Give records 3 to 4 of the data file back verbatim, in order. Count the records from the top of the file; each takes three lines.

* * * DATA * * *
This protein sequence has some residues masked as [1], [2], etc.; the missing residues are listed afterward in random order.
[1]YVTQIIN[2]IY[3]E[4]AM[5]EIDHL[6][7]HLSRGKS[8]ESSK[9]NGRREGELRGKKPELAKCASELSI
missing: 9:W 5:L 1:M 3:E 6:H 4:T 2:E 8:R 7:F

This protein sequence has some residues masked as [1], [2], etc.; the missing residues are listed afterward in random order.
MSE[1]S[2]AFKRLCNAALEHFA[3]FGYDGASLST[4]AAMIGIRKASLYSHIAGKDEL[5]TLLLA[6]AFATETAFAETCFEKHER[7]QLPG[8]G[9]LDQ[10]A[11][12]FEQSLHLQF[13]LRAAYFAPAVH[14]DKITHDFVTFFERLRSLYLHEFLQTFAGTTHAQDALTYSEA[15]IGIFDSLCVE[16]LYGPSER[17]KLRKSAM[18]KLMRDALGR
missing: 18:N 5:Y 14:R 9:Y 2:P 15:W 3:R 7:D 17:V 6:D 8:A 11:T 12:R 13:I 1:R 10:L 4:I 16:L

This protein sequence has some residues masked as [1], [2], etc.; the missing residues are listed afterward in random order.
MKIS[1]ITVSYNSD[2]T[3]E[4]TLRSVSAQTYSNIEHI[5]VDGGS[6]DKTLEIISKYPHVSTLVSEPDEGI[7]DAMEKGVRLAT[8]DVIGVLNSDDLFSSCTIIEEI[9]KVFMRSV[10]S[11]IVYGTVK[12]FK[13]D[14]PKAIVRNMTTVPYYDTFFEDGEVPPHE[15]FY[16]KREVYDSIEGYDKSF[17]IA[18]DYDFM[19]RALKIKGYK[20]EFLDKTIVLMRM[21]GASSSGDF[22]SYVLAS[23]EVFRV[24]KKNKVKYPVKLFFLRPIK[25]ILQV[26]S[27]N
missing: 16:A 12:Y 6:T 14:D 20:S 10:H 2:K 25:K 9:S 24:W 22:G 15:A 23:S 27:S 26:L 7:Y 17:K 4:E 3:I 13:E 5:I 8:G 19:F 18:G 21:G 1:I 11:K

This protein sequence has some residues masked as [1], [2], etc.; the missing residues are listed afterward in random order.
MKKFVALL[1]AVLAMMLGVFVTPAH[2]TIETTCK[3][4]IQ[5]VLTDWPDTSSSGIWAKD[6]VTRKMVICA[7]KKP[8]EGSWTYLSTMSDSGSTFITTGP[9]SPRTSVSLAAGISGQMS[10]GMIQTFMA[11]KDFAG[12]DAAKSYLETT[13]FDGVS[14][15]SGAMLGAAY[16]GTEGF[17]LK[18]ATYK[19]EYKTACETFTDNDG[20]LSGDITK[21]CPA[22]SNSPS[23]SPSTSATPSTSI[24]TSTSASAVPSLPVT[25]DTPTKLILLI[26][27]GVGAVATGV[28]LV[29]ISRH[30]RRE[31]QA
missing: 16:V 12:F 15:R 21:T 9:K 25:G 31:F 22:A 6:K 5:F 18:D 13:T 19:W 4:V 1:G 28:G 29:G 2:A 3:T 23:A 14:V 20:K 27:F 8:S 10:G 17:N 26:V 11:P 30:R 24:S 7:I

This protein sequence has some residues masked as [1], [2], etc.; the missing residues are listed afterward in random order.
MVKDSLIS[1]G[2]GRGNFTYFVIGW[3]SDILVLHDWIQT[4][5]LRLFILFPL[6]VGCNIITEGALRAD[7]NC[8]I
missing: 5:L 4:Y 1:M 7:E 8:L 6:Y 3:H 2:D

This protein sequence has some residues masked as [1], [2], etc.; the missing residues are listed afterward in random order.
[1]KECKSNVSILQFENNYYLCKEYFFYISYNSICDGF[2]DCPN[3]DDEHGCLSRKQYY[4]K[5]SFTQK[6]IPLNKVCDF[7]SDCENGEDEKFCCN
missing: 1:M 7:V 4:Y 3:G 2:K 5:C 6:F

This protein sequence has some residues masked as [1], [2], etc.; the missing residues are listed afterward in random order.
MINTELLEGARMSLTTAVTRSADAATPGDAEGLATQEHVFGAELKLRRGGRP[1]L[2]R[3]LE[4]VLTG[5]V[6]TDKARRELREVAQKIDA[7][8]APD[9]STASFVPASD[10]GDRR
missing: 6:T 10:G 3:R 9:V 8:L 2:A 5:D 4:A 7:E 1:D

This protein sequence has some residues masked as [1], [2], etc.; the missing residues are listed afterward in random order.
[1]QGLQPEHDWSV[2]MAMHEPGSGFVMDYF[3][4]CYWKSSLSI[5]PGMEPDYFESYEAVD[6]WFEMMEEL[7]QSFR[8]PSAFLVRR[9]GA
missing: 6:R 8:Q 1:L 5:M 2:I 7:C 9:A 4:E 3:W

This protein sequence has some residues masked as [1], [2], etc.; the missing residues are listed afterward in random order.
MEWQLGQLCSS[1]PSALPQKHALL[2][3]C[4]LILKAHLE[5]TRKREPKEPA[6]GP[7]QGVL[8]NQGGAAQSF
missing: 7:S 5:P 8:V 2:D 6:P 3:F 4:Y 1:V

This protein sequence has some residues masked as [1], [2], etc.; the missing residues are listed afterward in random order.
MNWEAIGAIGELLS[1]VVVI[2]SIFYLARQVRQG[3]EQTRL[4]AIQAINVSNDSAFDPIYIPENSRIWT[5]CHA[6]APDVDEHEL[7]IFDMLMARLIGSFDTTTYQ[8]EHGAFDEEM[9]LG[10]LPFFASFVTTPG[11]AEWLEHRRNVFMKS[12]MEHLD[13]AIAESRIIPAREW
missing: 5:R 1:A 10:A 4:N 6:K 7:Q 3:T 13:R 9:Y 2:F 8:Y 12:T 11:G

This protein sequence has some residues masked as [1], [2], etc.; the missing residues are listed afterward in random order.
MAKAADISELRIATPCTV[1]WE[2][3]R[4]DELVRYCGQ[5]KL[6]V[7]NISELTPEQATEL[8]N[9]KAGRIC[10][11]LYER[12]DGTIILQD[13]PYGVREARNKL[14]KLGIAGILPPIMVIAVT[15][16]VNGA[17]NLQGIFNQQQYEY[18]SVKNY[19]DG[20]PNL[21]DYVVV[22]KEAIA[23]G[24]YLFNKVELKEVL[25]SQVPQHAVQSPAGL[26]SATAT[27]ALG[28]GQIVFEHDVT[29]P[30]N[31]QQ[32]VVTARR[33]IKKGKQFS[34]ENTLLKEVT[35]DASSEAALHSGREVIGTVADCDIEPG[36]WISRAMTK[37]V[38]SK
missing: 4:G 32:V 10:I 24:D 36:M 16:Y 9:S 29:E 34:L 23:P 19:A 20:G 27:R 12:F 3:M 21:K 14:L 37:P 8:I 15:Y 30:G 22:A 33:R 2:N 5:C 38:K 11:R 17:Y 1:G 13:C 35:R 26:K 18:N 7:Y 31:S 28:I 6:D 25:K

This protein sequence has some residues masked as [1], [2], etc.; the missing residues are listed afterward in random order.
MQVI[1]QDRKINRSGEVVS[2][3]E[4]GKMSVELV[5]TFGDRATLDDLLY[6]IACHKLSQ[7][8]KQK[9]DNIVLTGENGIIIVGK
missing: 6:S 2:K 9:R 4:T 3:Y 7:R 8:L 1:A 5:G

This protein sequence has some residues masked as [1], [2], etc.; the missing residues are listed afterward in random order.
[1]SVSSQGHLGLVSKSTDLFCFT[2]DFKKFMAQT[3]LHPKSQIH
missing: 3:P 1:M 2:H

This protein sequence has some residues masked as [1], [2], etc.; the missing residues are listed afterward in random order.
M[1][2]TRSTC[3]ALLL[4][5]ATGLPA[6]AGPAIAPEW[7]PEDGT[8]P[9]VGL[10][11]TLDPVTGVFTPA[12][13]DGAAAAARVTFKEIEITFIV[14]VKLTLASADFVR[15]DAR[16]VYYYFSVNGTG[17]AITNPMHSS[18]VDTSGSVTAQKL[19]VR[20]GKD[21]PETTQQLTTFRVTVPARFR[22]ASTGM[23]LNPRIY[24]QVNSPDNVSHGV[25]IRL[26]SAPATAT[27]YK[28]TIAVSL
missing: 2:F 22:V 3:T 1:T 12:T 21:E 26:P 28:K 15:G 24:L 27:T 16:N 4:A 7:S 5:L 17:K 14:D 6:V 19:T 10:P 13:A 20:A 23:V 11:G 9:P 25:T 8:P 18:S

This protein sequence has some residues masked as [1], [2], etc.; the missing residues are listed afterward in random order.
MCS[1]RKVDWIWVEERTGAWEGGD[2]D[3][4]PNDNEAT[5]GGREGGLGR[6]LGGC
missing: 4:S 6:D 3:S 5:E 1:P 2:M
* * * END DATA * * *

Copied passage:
This protein sequence has some residues masked as [1], [2], etc.; the missing residues are listed afterward in random order.
MKIS[1]ITVSYNSD[2]T[3]E[4]TLRSVSAQTYSNIEHI[5]VDGGS[6]DKTLEIISKYPHVSTLVSEPDEGI[7]DAMEKGVRLAT[8]DVIGVLNSDDLFSSCTIIEEI[9]KVFMRSV[10]S[11]IVYGTVK[12]FK[13]D[14]PKAIVRNMTTVPYYDTFFEDGEVPPHE[15]FY[16]KREVYDSIEGYDKSF[17]IA[18]DYDFM[19]RALKIKGYK[20]EFLDKTIVLMRM[21]GASSSGDF[22]SYVLAS[23]EVFRV[24]KKNKVKYPVKLFFLRPIK[25]ILQV[26]S[27]N
missing: 16:A 12:Y 6:T 14:D 20:S 10:H 2:K 25:K 9:S 24:W 22:G 15:A 23:S 27:S 26:L 7:Y 17:K 4:E 3:I 13:E 5:I 8:G 19:F 18:G 21:G 1:I 11:K

This protein sequence has some residues masked as [1], [2], etc.; the missing residues are listed afterward in random order.
MKKFVALL[1]AVLAMMLGVFVTPAH[2]TIETTCK[3][4]IQ[5]VLTDWPDTSSSGIWAKD[6]VTRKMVICA[7]KKP[8]EGSWTYLSTMSDSGSTFITTGP[9]SPRTSVSLAAGISGQMS[10]GMIQTFMA[11]KDFAG[12]DAAKSYLETT[13]FDGVS[14][15]SGAMLGAAY[16]GTEGF[17]LK[18]ATYK[19]EYKTACETFTDNDG[20]LSGDITK[21]CPA[22]SNSPS[23]SPSTSATPSTSI[24]TSTSASAVPSLPVT[25]DTPTKLILLI[26][27]GVGAVATGV[28]LV[29]ISRH[30]RRE[31]QA
missing: 16:V 12:F 15:R 21:T 9:K 25:G 31:F 22:A 6:K 5:F 18:D 13:T 19:W 4:V 1:G 28:G 29:G 2:A 3:T 23:A 14:V 20:K 27:F 8:S 10:G 17:N 26:V 11:P 30:R 24:S 7:I